4GB [2x2GB] and 1TB + SSD = best approach?

Discussion in 'iMac' started by Amnesiac1, Oct 12, 2010.

  1. Amnesiac1 macrumors 6502

    Joined:
    Oct 11, 2010
    #1
    Hello again. I posted a thread yesterday regarding my decision to purchase an iMac.

    Here are my revised specs:
    - 2.93GHz Quad-Core Intel Core i7
    - 4GB 1333MHz DDR3 SDRAM - 2x2GB
    - 1TB Serial ATA Drive + 256GB Solid State Drive

    What I want out of this system:
    Speed, efficiency and space. I don't want to wait forever to open up Safari, Word, etc. I want to multitask to the max with no slow-down, etc.

    Will this set-up allow me to do this? Even with only 4GB? One person in yesterday's thread recommended I go for broke on the RAM as opposed to the SSD, but I thought this proposed set up is best because if I think I need more RAM LATER ON, I can always add it in... And, really, 4GB could do the trick, no?

    Concerns:
    - The yellow tinge.
    - Degradation of the SSD.
    - Quality of the built-in speakers on the iMac.
     
  2. alust2013 macrumors 601

    alust2013

    Joined:
    Feb 6, 2010
    Location:
    On the fence
    #2
    That would be a pretty good setup, although if you're just doing web surfing and word processing, you'll have no need for the i7. In that case, your money would be better spent on an upgrade to 8GB RAM (that is if you will have many things open at once, and I mean a lot). In either case, I would save the extra cash and get an i3 model if you're not doing anything heavy.

    On a side note, don't buy the RAM from apple, it's expensive that way. I'd get it from newegg instead.
     
  3. Amnesiac1 thread starter macrumors 6502

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    Oct 11, 2010
    #3
    Well, I wouldn't mind playing a game or two on it every now and then. Wouldn't purchasing i7 only further guarantee me some efficient, fast, no slowdown whatsoever multitasking?
     
  4. alust2013 macrumors 601

    alust2013

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    #4
    not really, RAM is really the limiting factor there, CPU has very little to do with it.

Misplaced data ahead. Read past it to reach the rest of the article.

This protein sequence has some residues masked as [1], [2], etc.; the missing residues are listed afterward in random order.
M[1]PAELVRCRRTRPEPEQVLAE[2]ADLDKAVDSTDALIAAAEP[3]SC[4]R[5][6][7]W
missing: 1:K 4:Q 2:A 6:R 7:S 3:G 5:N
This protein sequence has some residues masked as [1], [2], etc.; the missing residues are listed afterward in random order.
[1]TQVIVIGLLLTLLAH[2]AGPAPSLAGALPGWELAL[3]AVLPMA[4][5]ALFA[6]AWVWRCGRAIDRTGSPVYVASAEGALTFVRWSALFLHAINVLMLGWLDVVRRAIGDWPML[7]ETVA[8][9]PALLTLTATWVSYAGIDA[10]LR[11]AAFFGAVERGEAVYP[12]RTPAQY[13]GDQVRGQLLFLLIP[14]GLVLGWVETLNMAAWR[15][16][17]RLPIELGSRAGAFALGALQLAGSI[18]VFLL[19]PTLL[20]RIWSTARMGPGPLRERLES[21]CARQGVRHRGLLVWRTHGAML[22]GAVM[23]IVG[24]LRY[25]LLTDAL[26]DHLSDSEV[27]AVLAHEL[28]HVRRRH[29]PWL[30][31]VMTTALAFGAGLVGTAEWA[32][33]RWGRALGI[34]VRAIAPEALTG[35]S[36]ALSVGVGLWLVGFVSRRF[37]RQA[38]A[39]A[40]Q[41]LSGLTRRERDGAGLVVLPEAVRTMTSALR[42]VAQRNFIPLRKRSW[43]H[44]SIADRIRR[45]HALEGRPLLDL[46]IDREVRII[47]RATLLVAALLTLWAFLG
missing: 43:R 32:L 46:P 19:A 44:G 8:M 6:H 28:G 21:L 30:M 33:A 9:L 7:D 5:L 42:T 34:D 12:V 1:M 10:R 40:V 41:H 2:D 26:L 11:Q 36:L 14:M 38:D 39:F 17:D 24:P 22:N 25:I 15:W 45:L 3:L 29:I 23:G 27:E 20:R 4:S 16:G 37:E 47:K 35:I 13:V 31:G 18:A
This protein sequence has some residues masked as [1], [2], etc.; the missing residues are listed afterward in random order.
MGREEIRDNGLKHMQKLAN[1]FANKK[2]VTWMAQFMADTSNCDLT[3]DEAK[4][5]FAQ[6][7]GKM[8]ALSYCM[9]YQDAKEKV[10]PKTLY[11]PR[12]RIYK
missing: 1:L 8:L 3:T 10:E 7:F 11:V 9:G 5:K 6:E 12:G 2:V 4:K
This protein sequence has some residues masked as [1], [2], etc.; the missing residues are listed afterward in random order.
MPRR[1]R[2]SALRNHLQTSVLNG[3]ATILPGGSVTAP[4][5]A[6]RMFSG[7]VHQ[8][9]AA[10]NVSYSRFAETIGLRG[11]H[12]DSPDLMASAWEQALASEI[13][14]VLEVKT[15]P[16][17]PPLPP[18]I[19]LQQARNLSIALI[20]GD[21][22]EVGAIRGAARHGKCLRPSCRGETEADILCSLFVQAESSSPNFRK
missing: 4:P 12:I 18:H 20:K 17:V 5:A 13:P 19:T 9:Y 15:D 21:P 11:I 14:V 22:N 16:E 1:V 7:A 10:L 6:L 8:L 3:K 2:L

5. WilliamG macrumors 604

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    Seattle
    #5
    Absolutely no reason not to spend a little extra on Amazon for a second set of 2x2GB DDR3 sticks to max out the four slots in your iMac.
     
  6. jazzer15 macrumors 6502

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    Oct 8, 2010
    #6
    I find this thread interesting. Coming from a PC, I always hear people say buy the most (fastest) computer you can afford because that CPU power may be helpful in the future. Some Mac folks seem somewhat less concerned about that. I agree that if someone is using a computer only for the web and word processing an i7 is clearly not needed. But what if he decides that he wants to dabble in photo editing down the road, or maybe he will want to convert some movies for a new iPod. Assuming budget would allow, wouldn't it make sense to buy up slightly?

    I'm just curious to hear some thoughts on this and maybe it will help the original poster also.
     
  7. fhall1 macrumors 68040

    fhall1

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    Dec 18, 2007
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  8. Hellhammer Moderator

    Hellhammer

    Staff Member

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    Dec 10, 2008
    Location:
    Finland
    #8
    Buy RAM from 3rd party, 2x2GB of DDR3 is only like 80 bucks. That shouldn't break your budget. Adding SSD is much harder than adding RAM. Don't worry about the degradation, it's overhyped.
     
  9. Goldfinger macrumors 6502

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    Jan 7, 2006
    Location:
    Belgium
    #9
    I'm going to get the same config. i7/4GB/1TB+SSD. I'll add 2x4 GB later on to get to 12GB. I'm not paying Apple for RAM, way too expensive.

    The yellow tinge also REALLY concerns me. I'm a photographer so I can't afford having that yellow tinge issue. Also most resellers aren't that flexible in returning stuff over here, so I'd really like to have a perfect one from the start, unfortunately we all have to play the Apple lottery.
    I've even considerd a Mac Pro but it's just way too expensive for what it offers and I'd need an expensive monitor as well. The iMac's LCD is very good, if you get a good one.
     
  10. Amnesiac1 thread starter macrumors 6502

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    Oct 11, 2010
    #10
    You mean the SSD alone? No 1TB addition?
     
  11. fhall1 macrumors 68040

    fhall1

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    #11
    If you have the cash....add the 1 TB as a data drive (make it a 2 TB if you have a lot of extra cash)
     
  12. Amnesiac1 thread starter macrumors 6502

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    Oct 11, 2010
    #12
    Okay, but this implies that there is nothing wrong with the set-up I originally posted.